Philadelphia’s energy market had been deregulated in 2010, allowing consumers to choose their suppliers instead of buying through a single government-approved provider. To put it mildly, competition was fierce and aggressive marketing tactics had made consumers wary.
They loathed telemarketers trying to sell them electricity over the phone. They were inundated with direct-mail offers and even door-to-door sales. The one variant in the companies’ marketing plans seemed to be how aggressively they pursued their customers. The extreme competition meant that companies like Clean Currents could not compete on pricing.
From experience in DC, Clean Currents knew it was crucial to reach residents whose concern for their communities and city would inspire them to embrace – and encourage others to embrace – clean energy solutions. The best way to gain their attention and support was to show them that Clean Currents cared about their community too. To prove the authenticity of that concern, Clean Currents needed to get involved with its new community in a constructive way.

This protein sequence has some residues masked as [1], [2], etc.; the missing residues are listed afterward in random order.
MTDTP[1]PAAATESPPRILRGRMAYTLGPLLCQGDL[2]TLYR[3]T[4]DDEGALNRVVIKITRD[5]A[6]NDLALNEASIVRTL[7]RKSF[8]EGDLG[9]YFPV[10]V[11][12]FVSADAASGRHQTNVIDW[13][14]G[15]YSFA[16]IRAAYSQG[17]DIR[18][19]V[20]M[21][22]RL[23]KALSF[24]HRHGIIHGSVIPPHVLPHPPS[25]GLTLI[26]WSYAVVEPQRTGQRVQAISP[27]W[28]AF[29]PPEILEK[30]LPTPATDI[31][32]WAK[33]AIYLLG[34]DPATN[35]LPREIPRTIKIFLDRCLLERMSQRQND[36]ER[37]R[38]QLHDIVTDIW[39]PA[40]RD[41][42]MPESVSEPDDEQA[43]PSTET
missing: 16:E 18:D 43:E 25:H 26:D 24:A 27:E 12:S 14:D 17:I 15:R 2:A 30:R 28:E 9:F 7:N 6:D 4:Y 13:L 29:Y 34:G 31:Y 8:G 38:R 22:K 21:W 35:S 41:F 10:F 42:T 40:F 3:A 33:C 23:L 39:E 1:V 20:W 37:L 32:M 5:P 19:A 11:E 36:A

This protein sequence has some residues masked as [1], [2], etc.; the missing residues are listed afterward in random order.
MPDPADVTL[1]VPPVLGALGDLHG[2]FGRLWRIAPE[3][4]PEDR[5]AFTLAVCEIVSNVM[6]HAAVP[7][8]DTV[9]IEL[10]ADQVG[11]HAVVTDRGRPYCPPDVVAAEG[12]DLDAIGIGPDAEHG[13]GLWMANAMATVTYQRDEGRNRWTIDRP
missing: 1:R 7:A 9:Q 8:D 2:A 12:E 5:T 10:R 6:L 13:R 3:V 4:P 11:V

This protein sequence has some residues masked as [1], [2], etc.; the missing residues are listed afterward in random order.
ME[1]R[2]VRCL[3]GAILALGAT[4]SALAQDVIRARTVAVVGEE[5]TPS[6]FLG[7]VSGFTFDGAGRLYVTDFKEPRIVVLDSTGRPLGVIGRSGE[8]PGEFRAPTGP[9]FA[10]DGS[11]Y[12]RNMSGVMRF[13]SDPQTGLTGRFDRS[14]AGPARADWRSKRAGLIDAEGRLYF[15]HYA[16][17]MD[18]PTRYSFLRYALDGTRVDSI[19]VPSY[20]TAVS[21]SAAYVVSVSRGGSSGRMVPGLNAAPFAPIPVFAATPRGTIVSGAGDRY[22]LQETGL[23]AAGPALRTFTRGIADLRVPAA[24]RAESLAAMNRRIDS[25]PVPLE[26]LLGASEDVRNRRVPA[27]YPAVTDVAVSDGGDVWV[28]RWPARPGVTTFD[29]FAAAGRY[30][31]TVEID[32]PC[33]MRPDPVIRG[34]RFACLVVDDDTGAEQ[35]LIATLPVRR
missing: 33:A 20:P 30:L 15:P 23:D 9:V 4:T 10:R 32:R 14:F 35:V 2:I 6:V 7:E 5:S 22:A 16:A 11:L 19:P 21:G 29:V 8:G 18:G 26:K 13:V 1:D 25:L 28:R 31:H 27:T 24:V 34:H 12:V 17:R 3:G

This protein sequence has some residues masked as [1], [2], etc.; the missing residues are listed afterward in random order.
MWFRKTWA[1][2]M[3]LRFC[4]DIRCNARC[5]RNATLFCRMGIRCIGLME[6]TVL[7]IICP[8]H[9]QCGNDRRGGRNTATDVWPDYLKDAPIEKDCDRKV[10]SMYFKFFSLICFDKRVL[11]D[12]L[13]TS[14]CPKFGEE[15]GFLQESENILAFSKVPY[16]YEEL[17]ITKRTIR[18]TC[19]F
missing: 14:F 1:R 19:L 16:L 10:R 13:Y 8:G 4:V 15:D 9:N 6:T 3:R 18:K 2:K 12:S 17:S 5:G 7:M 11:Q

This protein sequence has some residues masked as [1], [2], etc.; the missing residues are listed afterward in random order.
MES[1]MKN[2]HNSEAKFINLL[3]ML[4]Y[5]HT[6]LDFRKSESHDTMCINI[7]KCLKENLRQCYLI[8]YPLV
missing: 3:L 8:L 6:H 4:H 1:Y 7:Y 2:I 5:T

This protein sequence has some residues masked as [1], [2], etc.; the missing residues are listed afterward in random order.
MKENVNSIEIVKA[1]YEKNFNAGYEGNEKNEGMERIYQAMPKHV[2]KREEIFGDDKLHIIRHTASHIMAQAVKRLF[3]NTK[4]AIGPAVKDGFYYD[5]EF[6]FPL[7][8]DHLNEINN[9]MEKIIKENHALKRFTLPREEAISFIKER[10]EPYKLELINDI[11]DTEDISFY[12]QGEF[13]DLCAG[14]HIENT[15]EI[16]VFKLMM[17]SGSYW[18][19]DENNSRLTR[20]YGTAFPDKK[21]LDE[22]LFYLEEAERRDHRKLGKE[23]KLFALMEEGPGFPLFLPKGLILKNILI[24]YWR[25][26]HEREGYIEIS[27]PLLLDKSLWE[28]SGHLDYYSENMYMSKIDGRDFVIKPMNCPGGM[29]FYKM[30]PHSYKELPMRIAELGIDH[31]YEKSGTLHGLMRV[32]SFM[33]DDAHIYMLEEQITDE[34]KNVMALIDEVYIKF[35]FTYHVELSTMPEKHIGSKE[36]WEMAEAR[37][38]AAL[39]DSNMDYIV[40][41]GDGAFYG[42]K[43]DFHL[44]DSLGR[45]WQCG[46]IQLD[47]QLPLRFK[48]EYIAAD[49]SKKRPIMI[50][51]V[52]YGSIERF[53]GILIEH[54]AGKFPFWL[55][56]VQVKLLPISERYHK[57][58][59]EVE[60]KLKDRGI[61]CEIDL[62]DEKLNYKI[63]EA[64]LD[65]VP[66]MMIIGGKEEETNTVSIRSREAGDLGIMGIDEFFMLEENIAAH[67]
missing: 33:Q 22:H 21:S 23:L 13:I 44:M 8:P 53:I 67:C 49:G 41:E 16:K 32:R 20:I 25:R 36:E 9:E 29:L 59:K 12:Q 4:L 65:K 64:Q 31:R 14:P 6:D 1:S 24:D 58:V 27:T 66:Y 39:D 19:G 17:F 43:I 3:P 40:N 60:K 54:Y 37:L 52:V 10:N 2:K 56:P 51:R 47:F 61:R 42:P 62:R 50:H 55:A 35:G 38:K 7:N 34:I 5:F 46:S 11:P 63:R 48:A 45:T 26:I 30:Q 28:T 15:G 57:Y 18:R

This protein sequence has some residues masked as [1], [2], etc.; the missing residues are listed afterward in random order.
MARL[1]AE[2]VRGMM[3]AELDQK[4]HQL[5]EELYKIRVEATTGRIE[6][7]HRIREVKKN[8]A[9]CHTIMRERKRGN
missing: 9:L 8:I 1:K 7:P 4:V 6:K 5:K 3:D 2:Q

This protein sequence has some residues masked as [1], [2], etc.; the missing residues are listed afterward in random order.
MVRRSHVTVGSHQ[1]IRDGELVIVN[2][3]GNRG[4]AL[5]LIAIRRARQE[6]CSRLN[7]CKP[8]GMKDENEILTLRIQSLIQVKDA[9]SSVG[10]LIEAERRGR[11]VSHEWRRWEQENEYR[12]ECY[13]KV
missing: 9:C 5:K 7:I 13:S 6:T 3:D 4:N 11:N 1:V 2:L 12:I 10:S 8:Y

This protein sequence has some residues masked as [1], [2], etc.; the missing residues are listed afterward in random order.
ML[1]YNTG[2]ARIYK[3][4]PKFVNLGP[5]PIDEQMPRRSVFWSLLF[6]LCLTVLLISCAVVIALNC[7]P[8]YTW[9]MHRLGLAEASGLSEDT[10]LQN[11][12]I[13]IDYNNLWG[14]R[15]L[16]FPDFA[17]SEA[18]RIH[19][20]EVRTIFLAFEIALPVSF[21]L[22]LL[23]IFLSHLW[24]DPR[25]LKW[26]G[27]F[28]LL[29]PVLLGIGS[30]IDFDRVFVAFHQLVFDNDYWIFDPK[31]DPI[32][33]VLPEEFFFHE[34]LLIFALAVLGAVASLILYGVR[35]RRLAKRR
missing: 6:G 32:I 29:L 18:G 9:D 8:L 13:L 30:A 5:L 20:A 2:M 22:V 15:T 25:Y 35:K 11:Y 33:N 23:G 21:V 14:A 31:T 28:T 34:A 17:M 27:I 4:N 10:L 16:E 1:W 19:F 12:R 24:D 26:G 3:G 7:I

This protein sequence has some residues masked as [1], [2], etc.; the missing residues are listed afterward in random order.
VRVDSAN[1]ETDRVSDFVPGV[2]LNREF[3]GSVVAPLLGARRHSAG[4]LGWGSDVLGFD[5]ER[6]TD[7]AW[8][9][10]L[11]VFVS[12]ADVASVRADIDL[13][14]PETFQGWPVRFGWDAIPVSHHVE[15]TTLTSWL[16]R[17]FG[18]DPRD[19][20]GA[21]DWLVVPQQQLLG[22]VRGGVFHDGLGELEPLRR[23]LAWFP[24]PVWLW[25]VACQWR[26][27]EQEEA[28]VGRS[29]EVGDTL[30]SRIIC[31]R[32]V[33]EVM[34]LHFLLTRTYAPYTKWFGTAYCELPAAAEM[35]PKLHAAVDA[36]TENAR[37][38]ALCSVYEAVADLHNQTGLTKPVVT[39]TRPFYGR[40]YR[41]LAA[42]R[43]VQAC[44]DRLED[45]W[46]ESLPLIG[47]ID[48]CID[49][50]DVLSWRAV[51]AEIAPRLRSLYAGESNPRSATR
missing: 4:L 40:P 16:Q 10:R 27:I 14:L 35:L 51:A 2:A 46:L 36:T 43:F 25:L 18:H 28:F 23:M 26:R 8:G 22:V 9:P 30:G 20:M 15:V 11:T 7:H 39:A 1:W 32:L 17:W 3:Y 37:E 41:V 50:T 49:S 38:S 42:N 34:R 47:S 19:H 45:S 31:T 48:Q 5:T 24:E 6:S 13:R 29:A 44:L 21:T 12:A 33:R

That approach may have been uncomfortable for a traditional company, but as a B Corp, Clean Currents already had tons of experience in community engagement. They could draw on their deeply rooted value of community to make an impression in Philadelphia’s busy energy market.
Creating an Entrance Strategy
In the DC metro area, Clean Currents partnered with nonprofits to lobby for enviro-friendly legislation, supported local schools, participated in local business events and engaged in other outreach. These activities bought them serious street cred the region – they were known as the green energy company that put Purpose first.
By conducting extensive research and engaging local activists in conversation, we helped Clean Currents identify an issue that was troubling residents almost universally: the many abandoned lots scattered throughout the city. It was clear that converting these lots into usable spaces would make a tangible positive difference to the community.